Updated: Sep 3, 2020
I met Bryan just after I turned 30. Up until that point I hadn’t been what you would call overly “lucky in love”. I dated, but never found that person that I felt I was meant to be with or could envision any type of long term future with. The same was true of Bryan on the first 30 minutes of our date. I was standoffish, and thinking of my exit strategy. But then something happened and I became strangely enamoured to his brash and bigger than life personality.
That first date ended up lasting 3 days, and from that point on, I don’t think we spent a total of 10 days apart until he died a year later. When he died, I understood what it felt like to have the rug pulled out from under you. We had recently (formally) moved in together and were planning our future together. His death was totally unexpected and a complete shock to myself and all of those around us. My visions of the future died when he did. I was left in this crazy limbo of grief and finding my place in it; I didn’t understand where I fit in this new
world. We weren’t married, we hadn’t been together for years and didn’t have children and for whatever reason this left me with a feeling of not being “worthy” of feeling the grief that I was feeling.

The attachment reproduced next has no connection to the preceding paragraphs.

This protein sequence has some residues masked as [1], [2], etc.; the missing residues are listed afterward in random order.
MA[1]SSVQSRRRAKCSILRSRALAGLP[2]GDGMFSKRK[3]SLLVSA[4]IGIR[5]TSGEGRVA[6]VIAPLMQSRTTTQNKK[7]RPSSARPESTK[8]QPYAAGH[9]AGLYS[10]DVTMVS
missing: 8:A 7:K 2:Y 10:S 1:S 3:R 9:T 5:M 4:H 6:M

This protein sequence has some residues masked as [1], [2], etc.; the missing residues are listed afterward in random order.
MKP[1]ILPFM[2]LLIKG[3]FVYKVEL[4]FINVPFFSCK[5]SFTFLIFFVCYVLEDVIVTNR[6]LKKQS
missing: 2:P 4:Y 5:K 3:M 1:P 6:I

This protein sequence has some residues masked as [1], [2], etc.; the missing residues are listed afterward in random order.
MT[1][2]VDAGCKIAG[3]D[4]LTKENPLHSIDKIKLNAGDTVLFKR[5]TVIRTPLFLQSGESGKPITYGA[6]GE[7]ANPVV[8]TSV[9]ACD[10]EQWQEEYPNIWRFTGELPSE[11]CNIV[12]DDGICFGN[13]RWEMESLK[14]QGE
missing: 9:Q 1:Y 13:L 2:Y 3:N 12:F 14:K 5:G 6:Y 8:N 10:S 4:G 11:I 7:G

So I did what every grieving person does and made a couple of irrational decisions; I uprooted my life by moving across the country and by starting a new business. Through my new business, I do a lot of speaking to other widows on financial planning, and this involves first and foremost sharing my story of loss. Every time I do it, I think “who am I to be giving this talk?”, “who am I to represent these people?”
The truth is I’m the only one who is thinking that. The women who I speak with are so grateful to have someone who “gets it”; gets the tidal wave of grief that is associated with losing the one you thought you would spend your life with. I still struggle with telling myself I am worthy of my grief. Especially when friends and family ask “aren’t you over it yet?”, or “that was a long time ago, right?” Or worse when they say nothing at all but you can see in their eyes they think that you are dwelling.
I am here to tell you, you never get over it, but you can (and do) move on. I am so proud of the work that I am doing and the widows that I am able to help through my business. If I can turn my pain onto something that can help even a few people who are struggling with the emoti